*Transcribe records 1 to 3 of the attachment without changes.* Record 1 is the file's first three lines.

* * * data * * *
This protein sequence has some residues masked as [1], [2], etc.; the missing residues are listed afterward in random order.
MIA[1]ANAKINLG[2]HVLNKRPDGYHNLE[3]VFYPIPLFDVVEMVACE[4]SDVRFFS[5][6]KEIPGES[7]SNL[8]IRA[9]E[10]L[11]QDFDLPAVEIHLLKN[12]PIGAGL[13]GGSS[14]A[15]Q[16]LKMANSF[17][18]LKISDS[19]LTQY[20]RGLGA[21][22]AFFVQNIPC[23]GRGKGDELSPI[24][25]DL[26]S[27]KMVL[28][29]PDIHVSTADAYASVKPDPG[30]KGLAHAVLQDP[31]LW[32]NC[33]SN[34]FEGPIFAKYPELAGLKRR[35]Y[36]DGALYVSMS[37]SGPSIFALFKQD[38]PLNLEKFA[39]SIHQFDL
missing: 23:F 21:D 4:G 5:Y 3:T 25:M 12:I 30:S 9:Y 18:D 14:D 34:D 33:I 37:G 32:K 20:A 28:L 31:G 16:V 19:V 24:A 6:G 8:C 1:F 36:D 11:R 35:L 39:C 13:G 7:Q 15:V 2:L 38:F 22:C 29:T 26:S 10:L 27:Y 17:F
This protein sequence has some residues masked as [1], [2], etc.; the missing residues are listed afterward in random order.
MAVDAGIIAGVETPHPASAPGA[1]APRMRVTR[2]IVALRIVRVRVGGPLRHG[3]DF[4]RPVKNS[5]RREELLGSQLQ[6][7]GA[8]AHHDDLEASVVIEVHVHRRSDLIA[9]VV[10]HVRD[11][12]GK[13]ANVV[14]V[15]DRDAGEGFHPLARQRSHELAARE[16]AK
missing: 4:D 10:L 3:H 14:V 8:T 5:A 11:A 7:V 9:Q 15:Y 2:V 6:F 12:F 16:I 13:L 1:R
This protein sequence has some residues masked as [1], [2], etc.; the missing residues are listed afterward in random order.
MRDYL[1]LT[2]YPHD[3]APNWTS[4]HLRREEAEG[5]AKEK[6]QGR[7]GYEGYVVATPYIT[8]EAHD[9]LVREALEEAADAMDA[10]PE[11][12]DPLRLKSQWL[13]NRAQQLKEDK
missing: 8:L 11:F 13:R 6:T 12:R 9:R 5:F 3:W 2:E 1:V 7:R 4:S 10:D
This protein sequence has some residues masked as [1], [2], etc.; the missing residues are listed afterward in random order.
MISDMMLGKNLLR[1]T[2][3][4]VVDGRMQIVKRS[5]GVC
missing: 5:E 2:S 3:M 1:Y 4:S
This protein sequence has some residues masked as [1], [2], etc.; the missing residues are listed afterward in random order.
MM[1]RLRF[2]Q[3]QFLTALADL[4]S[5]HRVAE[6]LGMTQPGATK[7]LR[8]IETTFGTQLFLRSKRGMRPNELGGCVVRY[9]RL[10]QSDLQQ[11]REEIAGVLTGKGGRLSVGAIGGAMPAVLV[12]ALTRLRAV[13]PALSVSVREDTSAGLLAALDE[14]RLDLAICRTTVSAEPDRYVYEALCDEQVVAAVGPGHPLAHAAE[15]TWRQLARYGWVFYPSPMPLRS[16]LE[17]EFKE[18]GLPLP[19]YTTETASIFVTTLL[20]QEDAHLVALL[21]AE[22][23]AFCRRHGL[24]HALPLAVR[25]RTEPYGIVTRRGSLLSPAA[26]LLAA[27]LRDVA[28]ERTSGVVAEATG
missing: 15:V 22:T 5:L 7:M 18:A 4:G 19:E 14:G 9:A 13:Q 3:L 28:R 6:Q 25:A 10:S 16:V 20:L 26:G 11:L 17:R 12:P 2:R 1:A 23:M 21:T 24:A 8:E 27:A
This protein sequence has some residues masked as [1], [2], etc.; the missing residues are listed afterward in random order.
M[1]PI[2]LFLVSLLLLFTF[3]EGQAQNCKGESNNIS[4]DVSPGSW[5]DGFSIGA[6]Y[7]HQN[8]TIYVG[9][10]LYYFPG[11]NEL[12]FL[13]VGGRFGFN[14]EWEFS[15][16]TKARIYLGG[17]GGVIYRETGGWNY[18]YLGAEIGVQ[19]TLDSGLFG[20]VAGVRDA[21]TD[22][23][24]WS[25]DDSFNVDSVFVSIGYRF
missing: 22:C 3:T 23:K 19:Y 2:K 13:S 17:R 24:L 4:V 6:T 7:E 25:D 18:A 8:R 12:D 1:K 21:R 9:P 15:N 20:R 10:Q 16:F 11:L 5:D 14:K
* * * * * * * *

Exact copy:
This protein sequence has some residues masked as [1], [2], etc.; the missing residues are listed afterward in random order.
MIA[1]ANAKINLG[2]HVLNKRPDGYHNLE[3]VFYPIPLFDVVEMVACE[4]SDVRFFS[5][6]KEIPGES[7]SNL[8]IRA[9]E[10]L[11]QDFDLPAVEIHLLKN[12]PIGAGL[13]GGSS[14]A[15]Q[16]LKMANSF[17][18]LKISDS[19]LTQY[20]RGLGA[21][22]AFFVQNIPC[23]GRGKGDELSPI[24][25]DL[26]S[27]KMVL[28][29]PDIHVSTADAYASVKPDPG[30]KGLAHAVLQDP[31]LW[32]NC[33]SN[34]FEGPIFAKYPELAGLKRR[35]Y[36]DGALYVSMS[37]SGPSIFALFKQD[38]PLNLEKFA[39]SIHQFDL
missing: 23:F 21:D 4:G 5:Y 3:T 25:M 12:I 30:S 9:Y 18:D 14:D 34:D 33:I 37:G 32:K 20:A 28:L 31:G 16:V 19:V 24:A 6:G 8:C 1:F 36:D 11:R 35:L 39:C 13:G 7:Q 15:V 2:L 38:F 22:C 29:T 26:S 10:L 27:Y 17:F
This protein sequence has some residues masked as [1], [2], etc.; the missing residues are listed afterward in random order.
MAVDAGIIAGVETPHPASAPGA[1]APRMRVTR[2]IVALRIVRVRVGGPLRHG[3]DF[4]RPVKNS[5]RREELLGSQLQ[6][7]GA[8]AHHDDLEASVVIEVHVHRRSDLIA[9]VV[10]HVRD[11][12]GK[13]ANVV[14]V[15]DRDAGEGFHPLARQRSHELAARE[16]AK
missing: 4:D 10:L 3:H 14:V 8:T 5:A 11:A 7:V 9:Q 15:Y 2:V 6:F 12:F 16:I 13:L 1:R
This protein sequence has some residues masked as [1], [2], etc.; the missing residues are listed afterward in random order.
MRDYL[1]LT[2]YPHD[3]APNWTS[4]HLRREEAEG[5]AKEK[6]QGR[7]GYEGYVVATPYIT[8]EAHD[9]LVREALEEAADAMDA[10]PE[11][12]DPLRLKSQWL[13]NRAQQLKEDK
missing: 8:L 11:F 13:R 6:T 12:R 9:R 5:F 3:W 2:E 1:V 7:R 4:S 10:D